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Re^4: Order in which grep/map receive elements

by afoken (Monsignor)
on Oct 06, 2012 at 04:37 UTC ( #997576=note: print w/replies, xml ) Need Help??

in reply to Re^3: Order in which grep/map receive elements
in thread Order in which grep/map receive elements

Looking at the history of Perl 5, it is very unlikely that a perl compiled with default settings will break old code. One of the top priorities of Perl 5 is backwards compatibility at (nearly) all costs. This is easily to see with strict and warnings, both are off by default simply because they could break old, dirty scripts. say, given-when, need to be enabled explicitly, because old scripts may have used those words as function names and would break otherwise. Smart match and defined-or are disabled by default, Perl 5 still accepts Perl 4 function calls with a & in front of the function name, and so on.

Another problem with a parallelizing grep is that it will likely need threads. Threads are still optional in Perl 5, many modules are still not thread-safe, and the perl interpreter would have to add a lot of behind-the-scenes tricks to make sure a parallelizing grep build-in behaves exactly identically to a non-parallelizing grep under all circumstances (including abuse as map or for), except for the better performance. I doubt that all that extra code required would make grep significantly faster.

So, I think it is very unlikely that we will see a parallelizing grep in Perl 5, and it is even more unlikely that any improved grep, parallelized or not, will - by default - behave differently than grep in Perl 5.0.0, except for the performance or memory usage. For a dramatically improved, but incompatible grep, we can expect to see some pragma enabling it, perhaps use feature qw(parallelgrep); or use parallelgrep;.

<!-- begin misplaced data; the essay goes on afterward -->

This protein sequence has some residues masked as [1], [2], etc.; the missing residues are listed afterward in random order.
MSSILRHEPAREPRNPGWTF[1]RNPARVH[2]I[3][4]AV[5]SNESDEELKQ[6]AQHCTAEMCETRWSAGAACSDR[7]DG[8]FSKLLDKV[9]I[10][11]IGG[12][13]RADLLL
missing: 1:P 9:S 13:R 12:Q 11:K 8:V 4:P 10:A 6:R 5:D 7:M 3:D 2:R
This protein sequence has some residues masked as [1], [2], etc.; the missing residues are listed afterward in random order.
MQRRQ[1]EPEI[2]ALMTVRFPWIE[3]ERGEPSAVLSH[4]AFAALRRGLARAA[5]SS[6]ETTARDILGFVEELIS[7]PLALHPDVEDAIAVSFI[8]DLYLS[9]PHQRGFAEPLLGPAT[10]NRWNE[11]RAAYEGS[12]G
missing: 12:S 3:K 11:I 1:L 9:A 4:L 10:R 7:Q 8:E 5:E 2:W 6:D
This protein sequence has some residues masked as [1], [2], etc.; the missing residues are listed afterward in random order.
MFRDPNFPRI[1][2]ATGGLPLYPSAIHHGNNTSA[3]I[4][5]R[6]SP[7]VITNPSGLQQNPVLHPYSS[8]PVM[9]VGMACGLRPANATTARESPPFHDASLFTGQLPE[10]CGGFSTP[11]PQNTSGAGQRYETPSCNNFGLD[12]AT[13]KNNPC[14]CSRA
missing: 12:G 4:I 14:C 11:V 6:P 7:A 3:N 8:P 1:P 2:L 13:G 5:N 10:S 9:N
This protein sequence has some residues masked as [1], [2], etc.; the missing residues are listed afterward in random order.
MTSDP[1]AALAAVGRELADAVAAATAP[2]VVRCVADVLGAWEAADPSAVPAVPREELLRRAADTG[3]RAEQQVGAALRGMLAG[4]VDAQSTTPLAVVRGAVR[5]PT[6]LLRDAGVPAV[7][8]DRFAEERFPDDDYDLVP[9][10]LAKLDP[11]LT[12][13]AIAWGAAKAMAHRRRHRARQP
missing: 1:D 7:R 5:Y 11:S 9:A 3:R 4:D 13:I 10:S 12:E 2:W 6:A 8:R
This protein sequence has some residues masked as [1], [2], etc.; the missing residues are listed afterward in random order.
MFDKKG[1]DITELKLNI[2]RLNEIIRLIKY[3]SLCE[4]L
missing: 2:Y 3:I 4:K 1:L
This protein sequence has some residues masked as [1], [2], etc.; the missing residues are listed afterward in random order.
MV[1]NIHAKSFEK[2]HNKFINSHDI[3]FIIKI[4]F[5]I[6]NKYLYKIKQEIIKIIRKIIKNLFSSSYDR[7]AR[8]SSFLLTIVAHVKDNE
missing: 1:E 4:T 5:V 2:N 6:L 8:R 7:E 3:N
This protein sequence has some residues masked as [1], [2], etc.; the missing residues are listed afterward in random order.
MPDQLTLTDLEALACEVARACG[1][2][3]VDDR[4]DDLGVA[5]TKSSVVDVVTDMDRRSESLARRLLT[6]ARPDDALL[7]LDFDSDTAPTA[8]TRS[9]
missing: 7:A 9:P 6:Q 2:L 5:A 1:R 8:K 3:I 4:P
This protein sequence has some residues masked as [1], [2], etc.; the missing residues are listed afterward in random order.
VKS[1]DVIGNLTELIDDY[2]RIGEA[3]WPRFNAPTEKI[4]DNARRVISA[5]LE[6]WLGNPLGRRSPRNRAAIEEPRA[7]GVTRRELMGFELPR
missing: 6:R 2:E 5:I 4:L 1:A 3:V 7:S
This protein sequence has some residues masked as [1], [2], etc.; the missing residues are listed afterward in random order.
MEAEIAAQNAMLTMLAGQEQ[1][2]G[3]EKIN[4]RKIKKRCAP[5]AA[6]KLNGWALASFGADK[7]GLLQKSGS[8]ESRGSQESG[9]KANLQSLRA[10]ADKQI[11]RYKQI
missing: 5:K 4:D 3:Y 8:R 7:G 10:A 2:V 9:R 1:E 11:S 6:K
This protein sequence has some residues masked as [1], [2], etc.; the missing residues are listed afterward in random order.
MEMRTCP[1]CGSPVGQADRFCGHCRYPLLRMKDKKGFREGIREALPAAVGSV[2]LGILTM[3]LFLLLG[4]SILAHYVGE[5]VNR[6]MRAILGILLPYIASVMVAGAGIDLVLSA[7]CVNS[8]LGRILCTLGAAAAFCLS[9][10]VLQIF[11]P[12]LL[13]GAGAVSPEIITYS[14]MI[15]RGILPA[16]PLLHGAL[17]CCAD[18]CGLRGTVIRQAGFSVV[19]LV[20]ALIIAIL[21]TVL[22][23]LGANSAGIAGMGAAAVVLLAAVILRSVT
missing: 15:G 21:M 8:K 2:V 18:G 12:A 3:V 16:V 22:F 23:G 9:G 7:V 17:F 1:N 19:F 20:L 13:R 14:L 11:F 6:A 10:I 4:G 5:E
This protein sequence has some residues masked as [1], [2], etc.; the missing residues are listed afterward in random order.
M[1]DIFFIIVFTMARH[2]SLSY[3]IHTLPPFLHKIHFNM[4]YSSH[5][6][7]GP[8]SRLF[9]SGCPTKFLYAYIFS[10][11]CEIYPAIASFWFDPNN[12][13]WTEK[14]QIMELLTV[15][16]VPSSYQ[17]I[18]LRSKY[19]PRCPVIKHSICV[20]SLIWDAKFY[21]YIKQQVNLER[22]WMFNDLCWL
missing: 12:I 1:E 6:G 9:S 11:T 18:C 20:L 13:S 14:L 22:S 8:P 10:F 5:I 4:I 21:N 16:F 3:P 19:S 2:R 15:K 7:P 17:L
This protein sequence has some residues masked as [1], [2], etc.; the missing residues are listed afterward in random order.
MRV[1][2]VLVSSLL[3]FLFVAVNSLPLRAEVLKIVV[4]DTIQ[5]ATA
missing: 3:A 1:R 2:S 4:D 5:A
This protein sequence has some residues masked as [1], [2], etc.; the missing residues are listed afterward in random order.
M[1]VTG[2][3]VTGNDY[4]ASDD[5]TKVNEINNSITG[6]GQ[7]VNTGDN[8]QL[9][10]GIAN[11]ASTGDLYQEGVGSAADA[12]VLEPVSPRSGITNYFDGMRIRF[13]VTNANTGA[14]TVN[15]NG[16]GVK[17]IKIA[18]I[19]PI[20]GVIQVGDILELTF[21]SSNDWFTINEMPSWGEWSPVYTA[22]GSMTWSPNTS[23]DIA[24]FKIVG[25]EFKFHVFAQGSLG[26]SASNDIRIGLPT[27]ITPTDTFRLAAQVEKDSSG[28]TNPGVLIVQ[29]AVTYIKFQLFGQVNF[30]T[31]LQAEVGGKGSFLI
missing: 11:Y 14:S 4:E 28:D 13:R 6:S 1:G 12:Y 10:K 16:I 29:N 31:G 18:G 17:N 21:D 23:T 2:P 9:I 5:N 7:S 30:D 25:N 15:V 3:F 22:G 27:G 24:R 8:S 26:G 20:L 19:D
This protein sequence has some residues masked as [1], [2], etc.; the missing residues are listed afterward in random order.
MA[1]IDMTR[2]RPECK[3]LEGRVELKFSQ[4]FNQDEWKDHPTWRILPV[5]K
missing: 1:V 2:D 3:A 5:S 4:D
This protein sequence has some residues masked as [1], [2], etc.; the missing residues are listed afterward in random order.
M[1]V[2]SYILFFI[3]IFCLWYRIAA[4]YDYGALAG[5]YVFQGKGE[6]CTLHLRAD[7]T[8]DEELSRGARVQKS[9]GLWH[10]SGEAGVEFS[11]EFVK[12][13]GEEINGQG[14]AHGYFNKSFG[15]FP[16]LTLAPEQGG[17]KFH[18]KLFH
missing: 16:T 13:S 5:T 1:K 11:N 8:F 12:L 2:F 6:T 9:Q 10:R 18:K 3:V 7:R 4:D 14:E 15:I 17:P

abufct, if you want to be really paranoid about grep and map behaviour, add a test for the expected behaviour to your installer. Something like this:

#!/usr/bin/perl use strict; use warnings; use Test::More tests=>2; is(join(":",grep { $_%2==0 } 1..6),"2:4:6","grep keeps order"); is(join(":",map { 1+$_ } 1..6),"2:3:4:5:6:7","map keeps order");


Today I will gladly share my knowledge and experience, for there are no sweeter words than "I told you so". ;-)

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Re^5: Order in which grep/map receive elements
by tobyink (Abbot) on Oct 08, 2012 at 22:23 UTC

    "Smart match and defined-or are disabled by default"

    Again, in the interest of nitpicking, they are not.

    #!/usr/bin/perl $var = undef // "defined-or and smartmatch both work"; print "$var\n" if $var ~~ qr{work};
    perl -E'sub Monkey::do{say$_,for@_,do{($monkey=[caller(0)]->[3])=~s{::}{ }and$monkey}}"Monkey say"->Monkey::do'
Re^5: Order in which grep/map receive elements
by Anonymous Monk on Oct 06, 2012 at 09:03 UTC
    Well, the m// and s/// operator defaults have changed once or twice over the years, so if you didn't specify //ms you might have to in a newer version

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